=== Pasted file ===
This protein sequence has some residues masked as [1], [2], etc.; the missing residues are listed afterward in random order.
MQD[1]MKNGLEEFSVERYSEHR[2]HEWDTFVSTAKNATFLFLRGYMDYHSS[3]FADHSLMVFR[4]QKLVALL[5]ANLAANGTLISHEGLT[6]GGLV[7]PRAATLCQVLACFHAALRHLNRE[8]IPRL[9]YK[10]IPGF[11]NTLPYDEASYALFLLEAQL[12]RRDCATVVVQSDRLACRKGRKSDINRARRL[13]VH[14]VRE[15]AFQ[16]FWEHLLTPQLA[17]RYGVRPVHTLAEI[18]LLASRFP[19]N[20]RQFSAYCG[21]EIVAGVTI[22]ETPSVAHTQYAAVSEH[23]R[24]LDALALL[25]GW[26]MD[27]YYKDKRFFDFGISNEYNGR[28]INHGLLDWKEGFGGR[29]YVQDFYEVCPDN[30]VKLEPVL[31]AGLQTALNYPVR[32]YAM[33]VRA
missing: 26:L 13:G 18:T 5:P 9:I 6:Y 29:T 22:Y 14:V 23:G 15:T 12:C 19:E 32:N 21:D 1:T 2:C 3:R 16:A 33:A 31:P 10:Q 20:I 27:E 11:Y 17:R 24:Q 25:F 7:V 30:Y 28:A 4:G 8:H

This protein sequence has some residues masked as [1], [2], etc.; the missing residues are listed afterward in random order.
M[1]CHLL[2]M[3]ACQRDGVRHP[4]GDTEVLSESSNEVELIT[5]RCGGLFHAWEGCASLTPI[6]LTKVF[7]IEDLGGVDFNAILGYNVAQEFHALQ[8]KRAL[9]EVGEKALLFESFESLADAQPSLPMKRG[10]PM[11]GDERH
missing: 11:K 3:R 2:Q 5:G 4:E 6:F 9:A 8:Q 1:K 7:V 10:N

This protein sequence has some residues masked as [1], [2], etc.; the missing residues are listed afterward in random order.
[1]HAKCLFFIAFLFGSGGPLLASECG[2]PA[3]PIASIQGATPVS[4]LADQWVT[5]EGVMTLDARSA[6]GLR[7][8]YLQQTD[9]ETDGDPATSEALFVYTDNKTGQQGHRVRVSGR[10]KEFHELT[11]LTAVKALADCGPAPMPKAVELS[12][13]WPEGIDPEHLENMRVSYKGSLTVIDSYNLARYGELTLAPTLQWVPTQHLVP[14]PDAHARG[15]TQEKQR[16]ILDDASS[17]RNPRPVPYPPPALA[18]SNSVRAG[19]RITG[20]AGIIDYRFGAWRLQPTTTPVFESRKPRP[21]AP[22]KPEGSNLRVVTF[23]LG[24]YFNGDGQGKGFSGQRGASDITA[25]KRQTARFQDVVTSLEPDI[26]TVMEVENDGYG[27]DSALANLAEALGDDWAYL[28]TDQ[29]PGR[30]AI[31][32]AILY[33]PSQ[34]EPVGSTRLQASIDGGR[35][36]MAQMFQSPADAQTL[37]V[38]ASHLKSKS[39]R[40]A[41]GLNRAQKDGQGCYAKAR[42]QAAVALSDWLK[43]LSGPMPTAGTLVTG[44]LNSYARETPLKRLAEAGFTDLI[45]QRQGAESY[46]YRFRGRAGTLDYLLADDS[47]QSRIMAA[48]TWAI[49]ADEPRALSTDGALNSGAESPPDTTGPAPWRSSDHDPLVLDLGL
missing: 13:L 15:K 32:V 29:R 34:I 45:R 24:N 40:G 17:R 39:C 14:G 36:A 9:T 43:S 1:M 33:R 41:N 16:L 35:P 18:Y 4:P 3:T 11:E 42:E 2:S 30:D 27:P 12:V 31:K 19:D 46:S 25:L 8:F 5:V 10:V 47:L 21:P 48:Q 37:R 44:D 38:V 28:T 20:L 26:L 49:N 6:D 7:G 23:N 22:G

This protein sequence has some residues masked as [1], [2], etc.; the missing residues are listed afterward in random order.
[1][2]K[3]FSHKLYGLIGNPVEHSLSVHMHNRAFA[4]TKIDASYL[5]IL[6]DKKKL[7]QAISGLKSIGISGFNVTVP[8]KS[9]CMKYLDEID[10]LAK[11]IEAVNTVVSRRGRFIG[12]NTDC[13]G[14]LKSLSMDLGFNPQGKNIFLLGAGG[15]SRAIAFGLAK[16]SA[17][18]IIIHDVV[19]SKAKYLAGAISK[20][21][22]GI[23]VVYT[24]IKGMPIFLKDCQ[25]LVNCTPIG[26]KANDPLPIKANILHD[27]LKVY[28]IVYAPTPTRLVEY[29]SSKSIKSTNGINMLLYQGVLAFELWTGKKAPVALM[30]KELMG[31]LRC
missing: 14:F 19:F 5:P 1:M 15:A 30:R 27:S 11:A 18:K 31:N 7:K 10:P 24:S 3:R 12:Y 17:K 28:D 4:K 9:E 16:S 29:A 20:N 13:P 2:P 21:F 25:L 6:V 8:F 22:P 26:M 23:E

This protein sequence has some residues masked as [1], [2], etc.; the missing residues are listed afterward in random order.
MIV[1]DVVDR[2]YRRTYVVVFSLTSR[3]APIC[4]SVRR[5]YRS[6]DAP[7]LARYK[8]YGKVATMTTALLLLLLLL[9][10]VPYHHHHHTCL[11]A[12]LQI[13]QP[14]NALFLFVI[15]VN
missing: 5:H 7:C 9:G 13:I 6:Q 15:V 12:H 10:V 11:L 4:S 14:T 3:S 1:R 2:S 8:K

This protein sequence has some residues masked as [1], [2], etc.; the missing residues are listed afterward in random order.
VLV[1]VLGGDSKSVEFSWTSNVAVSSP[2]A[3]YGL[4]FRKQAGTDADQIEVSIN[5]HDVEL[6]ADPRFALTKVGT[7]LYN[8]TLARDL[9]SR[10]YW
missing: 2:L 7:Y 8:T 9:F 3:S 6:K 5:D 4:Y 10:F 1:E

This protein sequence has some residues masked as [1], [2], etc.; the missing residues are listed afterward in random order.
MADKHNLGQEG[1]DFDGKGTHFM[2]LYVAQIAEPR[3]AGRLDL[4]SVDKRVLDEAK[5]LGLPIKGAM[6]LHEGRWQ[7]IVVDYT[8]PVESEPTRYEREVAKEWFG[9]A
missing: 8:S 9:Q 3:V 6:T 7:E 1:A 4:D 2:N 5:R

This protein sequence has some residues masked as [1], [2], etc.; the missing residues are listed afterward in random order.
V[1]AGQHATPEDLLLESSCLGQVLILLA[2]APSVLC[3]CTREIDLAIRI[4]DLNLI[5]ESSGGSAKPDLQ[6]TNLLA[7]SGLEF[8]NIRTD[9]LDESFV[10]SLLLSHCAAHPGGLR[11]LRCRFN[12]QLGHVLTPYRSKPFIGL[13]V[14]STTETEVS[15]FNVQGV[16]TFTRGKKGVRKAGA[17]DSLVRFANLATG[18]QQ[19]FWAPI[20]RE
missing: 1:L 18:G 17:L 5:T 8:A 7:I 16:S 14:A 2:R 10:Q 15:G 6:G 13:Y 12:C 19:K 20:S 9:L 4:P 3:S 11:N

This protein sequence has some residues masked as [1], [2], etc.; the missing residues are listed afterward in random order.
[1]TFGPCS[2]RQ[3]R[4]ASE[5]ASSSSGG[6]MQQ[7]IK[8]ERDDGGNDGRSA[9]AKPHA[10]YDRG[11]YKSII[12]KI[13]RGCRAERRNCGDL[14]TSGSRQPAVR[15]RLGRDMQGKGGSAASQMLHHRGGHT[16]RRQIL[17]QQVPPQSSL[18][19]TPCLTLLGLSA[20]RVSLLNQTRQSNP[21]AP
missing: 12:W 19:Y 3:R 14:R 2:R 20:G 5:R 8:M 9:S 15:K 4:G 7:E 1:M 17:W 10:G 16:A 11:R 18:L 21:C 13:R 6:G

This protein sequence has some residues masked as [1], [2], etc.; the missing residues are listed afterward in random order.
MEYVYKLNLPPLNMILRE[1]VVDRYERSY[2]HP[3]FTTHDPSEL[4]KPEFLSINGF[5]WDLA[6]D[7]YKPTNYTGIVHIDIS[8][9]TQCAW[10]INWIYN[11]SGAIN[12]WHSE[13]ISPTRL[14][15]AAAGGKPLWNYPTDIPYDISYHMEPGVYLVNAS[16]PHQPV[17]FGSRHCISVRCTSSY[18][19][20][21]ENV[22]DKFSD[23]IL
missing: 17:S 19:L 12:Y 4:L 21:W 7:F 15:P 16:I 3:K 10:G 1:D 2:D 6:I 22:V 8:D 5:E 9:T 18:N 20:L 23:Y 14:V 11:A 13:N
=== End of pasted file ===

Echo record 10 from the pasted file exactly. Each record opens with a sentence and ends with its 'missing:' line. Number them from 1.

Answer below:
This protein sequence has some residues masked as [1], [2], etc.; the missing residues are listed afterward in random order.
MEYVYKLNLPPLNMILRE[1]VVDRYERSY[2]HP[3]FTTHDPSEL[4]KPEFLSINGF[5]WDLA[6]D[7]YKPTNYTGIVHIDIS[8][9]TQCAW[10]INWIYN[11]SGAIN[12]WHSE[13]ISPTRL[14][15]AAAGGKPLWNYPTDIPYDISYHMEPGVYLVNAS[16]PHQPV[17]FGSRHCISVRCTSSY[18][19][20][21]ENV[22]DKFSD[23]IL
missing: 17:S 19:L 12:Y 4:L 21:W 7:F 15:P 16:I 3:K 10:G 1:D 2:D 6:I 22:V 8:D 5:E 9:T 18:N 20:L 23:Y 14:V 11:A 13:N